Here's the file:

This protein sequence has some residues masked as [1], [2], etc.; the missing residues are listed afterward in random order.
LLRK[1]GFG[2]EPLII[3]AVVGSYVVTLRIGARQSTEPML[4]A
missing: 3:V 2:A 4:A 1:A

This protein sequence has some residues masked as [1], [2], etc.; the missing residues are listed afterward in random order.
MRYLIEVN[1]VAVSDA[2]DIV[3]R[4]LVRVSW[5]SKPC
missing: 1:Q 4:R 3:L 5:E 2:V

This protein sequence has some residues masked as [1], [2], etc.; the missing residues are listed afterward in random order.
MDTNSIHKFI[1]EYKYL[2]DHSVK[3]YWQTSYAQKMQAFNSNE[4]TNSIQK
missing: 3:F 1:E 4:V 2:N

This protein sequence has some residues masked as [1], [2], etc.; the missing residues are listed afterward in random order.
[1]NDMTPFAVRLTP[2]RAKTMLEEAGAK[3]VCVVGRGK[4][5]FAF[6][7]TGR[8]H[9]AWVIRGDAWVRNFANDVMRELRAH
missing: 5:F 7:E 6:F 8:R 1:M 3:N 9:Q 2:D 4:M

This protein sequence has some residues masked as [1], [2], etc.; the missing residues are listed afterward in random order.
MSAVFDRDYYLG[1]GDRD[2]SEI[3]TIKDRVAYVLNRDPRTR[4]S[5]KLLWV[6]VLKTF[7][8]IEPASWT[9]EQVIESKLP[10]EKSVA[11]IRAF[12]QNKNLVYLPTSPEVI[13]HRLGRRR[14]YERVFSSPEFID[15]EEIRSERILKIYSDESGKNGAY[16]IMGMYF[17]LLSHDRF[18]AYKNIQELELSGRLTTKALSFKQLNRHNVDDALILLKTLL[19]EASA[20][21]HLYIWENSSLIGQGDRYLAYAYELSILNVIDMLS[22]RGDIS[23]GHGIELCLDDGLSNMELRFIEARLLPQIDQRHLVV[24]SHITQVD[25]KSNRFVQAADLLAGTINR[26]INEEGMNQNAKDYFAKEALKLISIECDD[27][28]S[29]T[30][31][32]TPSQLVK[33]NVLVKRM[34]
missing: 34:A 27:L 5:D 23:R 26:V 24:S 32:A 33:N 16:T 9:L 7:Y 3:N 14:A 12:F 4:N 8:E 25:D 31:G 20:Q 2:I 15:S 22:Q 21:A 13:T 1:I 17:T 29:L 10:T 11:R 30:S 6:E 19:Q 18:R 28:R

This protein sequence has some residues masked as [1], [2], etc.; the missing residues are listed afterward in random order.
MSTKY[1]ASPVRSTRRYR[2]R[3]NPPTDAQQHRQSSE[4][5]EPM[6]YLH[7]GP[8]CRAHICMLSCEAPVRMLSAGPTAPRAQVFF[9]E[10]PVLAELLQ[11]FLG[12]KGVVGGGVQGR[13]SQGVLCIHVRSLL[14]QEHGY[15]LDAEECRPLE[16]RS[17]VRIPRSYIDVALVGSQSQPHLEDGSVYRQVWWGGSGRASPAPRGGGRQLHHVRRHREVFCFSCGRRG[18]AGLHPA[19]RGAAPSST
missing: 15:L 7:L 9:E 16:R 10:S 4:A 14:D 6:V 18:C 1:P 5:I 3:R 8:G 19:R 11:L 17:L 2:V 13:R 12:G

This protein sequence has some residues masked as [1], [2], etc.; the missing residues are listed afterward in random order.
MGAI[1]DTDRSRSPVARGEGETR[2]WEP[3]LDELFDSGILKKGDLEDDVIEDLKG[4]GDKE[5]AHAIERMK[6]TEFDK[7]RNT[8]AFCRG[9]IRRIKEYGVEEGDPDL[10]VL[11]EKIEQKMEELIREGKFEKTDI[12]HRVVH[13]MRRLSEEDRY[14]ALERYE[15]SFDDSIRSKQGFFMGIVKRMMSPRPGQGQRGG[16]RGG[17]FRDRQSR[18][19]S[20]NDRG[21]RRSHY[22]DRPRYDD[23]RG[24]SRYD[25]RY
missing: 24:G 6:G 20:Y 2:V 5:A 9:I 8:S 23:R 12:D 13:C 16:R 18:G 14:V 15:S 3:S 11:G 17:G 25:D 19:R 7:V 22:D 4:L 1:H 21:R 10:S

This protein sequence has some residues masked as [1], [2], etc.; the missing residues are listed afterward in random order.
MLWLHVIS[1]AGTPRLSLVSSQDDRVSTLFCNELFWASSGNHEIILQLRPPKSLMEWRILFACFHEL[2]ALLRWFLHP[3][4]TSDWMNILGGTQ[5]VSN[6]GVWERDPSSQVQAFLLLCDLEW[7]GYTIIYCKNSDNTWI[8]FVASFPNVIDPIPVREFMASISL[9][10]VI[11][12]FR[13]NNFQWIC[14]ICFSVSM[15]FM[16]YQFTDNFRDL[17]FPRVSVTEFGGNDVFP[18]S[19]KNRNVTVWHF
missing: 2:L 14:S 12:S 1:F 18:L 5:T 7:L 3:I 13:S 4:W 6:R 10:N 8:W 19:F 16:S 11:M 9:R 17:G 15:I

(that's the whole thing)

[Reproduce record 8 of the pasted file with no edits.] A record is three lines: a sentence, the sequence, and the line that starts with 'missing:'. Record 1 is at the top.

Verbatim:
This protein sequence has some residues masked as [1], [2], etc.; the missing residues are listed afterward in random order.
MLWLHVIS[1]AGTPRLSLVSSQDDRVSTLFCNELFWASSGNHEIILQLRPPKSLMEWRILFACFHEL[2]ALLRWFLHP[3][4]TSDWMNILGGTQ[5]VSN[6]GVWERDPSSQVQAFLLLCDLEW[7]GYTIIYCKNSDNTWI[8]FVASFPNVIDPIPVREFMASISL[9][10]VI[11][12]FR[13]NNFQWIC[14]ICFSVSM[15]FM[16]YQFTDNFRDL[17]FPRVSVTEFGGNDVFP[18]S[19]KNRNVTVWHF
missing: 2:L 14:S 12:S 1:F 18:L 5:T 7:L 3:I 13:S 4:W 6:R 10:N 8:W 19:F 16:S 11:M 9:R 17:G 15:I